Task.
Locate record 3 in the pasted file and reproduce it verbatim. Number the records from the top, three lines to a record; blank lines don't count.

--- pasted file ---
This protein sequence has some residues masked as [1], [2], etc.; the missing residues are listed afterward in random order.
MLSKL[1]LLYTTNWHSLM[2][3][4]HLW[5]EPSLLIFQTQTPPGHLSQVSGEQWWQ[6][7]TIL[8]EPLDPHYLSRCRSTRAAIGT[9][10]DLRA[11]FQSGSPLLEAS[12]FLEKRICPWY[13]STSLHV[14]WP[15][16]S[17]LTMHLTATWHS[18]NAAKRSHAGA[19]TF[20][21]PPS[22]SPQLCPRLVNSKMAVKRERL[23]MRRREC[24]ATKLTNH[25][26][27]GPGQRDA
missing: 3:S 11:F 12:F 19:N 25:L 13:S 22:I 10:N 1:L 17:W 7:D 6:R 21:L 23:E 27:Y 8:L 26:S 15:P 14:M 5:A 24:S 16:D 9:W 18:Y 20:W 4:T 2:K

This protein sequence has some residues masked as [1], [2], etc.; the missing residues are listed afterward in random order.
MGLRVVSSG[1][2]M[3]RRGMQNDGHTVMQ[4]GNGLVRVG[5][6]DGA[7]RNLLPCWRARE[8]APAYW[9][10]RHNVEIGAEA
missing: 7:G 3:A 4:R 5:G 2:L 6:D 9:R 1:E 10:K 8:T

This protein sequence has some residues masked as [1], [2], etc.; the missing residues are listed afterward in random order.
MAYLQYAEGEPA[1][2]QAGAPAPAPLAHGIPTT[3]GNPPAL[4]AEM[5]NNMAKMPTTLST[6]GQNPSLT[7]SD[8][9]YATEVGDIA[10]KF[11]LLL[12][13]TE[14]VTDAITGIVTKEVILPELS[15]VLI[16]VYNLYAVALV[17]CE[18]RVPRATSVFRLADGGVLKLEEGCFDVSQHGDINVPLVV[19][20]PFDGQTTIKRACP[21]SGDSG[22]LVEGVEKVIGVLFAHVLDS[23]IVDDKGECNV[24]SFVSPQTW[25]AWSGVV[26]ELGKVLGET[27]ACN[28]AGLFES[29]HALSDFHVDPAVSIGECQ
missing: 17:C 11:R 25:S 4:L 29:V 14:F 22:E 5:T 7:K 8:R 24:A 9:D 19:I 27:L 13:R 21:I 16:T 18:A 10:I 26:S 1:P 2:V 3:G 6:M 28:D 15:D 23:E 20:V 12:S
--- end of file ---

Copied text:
This protein sequence has some residues masked as [1], [2], etc.; the missing residues are listed afterward in random order.
MAYLQYAEGEPA[1][2]QAGAPAPAPLAHGIPTT[3]GNPPAL[4]AEM[5]NNMAKMPTTLST[6]GQNPSLT[7]SD[8][9]YATEVGDIA[10]KF[11]LLL[12][13]TE[14]VTDAITGIVTKEVILPELS[15]VLI[16]VYNLYAVALV[17]CE[18]RVPRATSVFRLADGGVLKLEEGCFDVSQHGDINVPLVV[19][20]PFDGQTTIKRACP[21]SGDSG[22]LVEGVEKVIGVLFAHVLDS[23]IVDDKGECNV[24]SFVSPQTW[25]AWSGVV[26]ELGKVLGET[27]ACN[28]AGLFES[29]HALSDFHVDPAVSIGECQ
missing: 17:C 11:R 25:S 4:L 29:V 14:F 22:E 5:T 7:K 8:R 24:A 9:D 19:I 27:L 13:R 21:I 16:T 18:A 10:I 26:S 1:P 2:V 3:G 6:M 28:D 15:D 23:E 20:V 12:S